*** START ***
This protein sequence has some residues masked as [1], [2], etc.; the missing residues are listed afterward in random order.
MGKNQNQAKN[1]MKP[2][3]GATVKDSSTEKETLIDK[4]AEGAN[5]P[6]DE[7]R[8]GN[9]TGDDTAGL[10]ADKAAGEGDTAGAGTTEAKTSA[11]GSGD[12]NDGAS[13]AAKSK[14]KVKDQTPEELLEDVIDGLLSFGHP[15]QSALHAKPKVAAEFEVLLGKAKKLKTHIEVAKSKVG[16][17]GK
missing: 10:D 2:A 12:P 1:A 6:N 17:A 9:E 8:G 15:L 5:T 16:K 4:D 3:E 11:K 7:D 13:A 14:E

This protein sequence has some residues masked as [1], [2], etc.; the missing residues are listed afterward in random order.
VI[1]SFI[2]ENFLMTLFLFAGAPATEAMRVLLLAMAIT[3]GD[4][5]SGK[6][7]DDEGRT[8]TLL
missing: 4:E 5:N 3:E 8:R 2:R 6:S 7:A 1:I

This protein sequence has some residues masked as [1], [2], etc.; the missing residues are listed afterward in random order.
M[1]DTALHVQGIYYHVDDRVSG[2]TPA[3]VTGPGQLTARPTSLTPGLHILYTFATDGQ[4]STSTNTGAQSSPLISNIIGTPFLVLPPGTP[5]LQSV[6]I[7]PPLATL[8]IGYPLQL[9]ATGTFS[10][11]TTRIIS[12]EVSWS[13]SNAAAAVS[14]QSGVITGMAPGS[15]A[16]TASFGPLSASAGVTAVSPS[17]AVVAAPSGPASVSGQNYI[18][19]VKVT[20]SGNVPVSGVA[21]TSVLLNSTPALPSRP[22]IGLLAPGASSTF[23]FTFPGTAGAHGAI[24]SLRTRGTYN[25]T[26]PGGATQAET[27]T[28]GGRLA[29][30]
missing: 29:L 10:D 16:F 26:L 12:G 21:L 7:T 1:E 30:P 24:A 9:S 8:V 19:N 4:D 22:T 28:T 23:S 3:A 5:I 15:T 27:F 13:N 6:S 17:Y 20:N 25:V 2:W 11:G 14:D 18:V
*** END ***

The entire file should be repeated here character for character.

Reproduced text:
This protein sequence has some residues masked as [1], [2], etc.; the missing residues are listed afterward in random order.
MGKNQNQAKN[1]MKP[2][3]GATVKDSSTEKETLIDK[4]AEGAN[5]P[6]DE[7]R[8]GN[9]TGDDTAGL[10]ADKAAGEGDTAGAGTTEAKTSA[11]GSGD[12]NDGAS[13]AAKSK[14]KVKDQTPEELLEDVIDGLLSFGHP[15]QSALHAKPKVAAEFEVLLGKAKKLKTHIEVAKSKVG[16][17]GK
missing: 10:D 2:A 12:P 1:A 6:N 17:A 9:E 8:G 15:L 5:T 16:K 4:D 3:E 11:K 7:D 13:A 14:E

This protein sequence has some residues masked as [1], [2], etc.; the missing residues are listed afterward in random order.
VI[1]SFI[2]ENFLMTLFLFAGAPATEAMRVLLLAMAIT[3]GD[4][5]SGK[6][7]DDEGRT[8]TLL
missing: 4:E 5:N 3:E 8:R 2:R 6:S 7:A 1:I

This protein sequence has some residues masked as [1], [2], etc.; the missing residues are listed afterward in random order.
M[1]DTALHVQGIYYHVDDRVSG[2]TPA[3]VTGPGQLTARPTSLTPGLHILYTFATDGQ[4]STSTNTGAQSSPLISNIIGTPFLVLPPGTP[5]LQSV[6]I[7]PPLATL[8]IGYPLQL[9]ATGTFS[10][11]TTRIIS[12]EVSWS[13]SNAAAAVS[14]QSGVITGMAPGS[15]A[16]TASFGPLSASAGVTAVSPS[17]AVVAAPSGPASVSGQNYI[18][19]VKVT[20]SGNVPVSGVA[21]TSVLLNSTPALPSRP[22]IGLLAPGASSTF[23]FTFPGTAGAHGAI[24]SLRTRGTYN[25]T[26]PGGATQAET[27]T[28]GGRLA[29][30]
missing: 29:L 10:D 16:F 26:L 12:G 21:L 7:T 1:E 30:P 24:A 9:S 8:V 19:N 4:D 22:T 28:T 23:S 3:A 5:I 15:T 27:F 13:N 6:S 17:Y 20:N 25:V 2:W 11:G 14:D 18:V